Propensity Score Approaches In The Presence Of Missing Data: Comparison Of Balance And Treatment Effect Estimates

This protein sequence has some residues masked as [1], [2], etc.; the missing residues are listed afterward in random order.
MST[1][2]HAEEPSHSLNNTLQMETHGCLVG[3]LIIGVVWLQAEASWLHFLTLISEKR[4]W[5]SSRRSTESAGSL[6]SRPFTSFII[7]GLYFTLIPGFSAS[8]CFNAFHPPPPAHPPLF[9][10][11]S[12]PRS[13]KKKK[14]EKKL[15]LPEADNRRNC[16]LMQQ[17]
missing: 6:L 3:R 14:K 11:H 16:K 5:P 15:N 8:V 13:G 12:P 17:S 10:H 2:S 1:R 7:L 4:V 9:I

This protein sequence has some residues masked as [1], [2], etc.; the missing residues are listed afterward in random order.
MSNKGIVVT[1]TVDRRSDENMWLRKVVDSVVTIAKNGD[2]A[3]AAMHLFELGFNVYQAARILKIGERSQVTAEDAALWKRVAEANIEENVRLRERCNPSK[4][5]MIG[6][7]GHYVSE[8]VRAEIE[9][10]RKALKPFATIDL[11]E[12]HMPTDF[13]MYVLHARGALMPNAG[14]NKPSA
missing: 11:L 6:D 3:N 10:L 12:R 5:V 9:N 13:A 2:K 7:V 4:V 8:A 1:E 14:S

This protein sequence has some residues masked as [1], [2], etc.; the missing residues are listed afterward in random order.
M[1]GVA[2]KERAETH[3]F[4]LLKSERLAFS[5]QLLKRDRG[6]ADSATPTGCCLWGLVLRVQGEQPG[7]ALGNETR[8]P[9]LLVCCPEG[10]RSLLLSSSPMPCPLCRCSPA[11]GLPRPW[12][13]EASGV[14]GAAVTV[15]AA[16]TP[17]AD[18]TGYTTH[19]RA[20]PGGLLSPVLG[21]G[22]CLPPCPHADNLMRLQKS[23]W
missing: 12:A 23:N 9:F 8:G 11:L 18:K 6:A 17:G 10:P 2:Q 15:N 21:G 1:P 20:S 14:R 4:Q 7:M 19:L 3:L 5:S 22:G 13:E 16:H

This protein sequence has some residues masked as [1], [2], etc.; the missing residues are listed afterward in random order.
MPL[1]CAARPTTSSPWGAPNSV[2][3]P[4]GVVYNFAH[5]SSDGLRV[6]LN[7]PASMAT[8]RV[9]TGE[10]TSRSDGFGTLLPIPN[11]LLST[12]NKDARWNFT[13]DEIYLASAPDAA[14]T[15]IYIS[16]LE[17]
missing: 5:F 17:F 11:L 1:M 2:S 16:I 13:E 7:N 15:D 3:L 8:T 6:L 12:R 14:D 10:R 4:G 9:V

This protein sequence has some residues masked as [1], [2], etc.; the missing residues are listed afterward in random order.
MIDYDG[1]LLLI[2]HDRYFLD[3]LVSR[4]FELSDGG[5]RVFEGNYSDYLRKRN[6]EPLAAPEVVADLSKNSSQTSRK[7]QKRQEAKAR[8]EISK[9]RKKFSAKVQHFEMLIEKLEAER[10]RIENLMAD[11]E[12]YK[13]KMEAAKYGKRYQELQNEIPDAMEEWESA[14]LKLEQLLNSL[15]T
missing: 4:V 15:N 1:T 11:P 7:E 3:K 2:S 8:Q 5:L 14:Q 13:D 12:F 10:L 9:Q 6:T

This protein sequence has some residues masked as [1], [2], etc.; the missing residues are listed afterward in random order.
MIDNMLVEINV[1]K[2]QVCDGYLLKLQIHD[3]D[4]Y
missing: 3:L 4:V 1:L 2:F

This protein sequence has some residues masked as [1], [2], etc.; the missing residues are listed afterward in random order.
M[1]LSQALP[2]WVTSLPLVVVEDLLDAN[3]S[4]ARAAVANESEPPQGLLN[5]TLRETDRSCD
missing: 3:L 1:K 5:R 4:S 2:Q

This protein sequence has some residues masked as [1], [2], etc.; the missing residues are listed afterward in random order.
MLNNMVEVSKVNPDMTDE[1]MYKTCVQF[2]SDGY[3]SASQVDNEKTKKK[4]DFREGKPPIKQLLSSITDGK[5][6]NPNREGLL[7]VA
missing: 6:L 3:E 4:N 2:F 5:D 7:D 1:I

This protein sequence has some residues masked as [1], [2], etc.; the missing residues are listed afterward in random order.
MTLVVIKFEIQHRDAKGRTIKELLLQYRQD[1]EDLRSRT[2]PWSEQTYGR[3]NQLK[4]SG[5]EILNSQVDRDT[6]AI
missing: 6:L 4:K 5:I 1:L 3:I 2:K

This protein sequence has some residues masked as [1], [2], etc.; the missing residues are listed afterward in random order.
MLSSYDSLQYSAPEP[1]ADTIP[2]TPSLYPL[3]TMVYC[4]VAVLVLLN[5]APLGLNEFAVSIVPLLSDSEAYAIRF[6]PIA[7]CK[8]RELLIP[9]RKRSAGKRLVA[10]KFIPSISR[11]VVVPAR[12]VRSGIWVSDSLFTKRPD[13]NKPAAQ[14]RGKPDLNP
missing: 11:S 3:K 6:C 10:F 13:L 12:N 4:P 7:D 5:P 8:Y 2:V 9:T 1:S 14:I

The use of propensity score methods can potentially improve balance between groups in observational study data, thus minimising confounding. However, a frequent problem with such studies is the presence of missing data. We compare three approaches to generating the propensity score accounting for missing data within the context of a clinical case study examining the effect of telemonitoring on hypertension. Overall, 4,642 patients diagnosed with hypertension receiving online health support in My Health Guardian – a telephone chronic disease support program offered by private health insurer HCF – were offered a telemonitoring intervention. Of these, 2,729 accepted and started treatment between July 2014 to April 2015 (designated “cases”), and 1,913 declined (designated “controls”). Data were available from cases and controls on several baseline variables including demographic, lifestyle and clinical characteristics. Outcomes were the number of hospitalisations, total length of stay and total cost of hospitalisation between 1 January to 31 December 2016. Propensity score methods were used to balance baseline variables between groups. Three approaches were used to generate propensity scores from a logistic regression model accounting for missing data: 1) categorisation of all variables with “Missing” as a category, 2) multiple imputation of treatment effect (MIte) where treatment effect estimates are combined over 20 imputed datasets, and 3) multiple imputation of propensity score (MIps) where propensity scores are first averaged over imputed datasets prior to estimation of treatment effects. The propensity score from each approach was then used in two ways: a) matching cases to controls, and b) inverse probability of treatment weighting (IPTW). The balance achieved by each approach was compared using standardised differences of means and proportions in baseline characteristics between groups. The treatment effect estimates from each approach were also compared. The discussion will canvas our findings and recommendations for handling missing data when using propensity score approaches.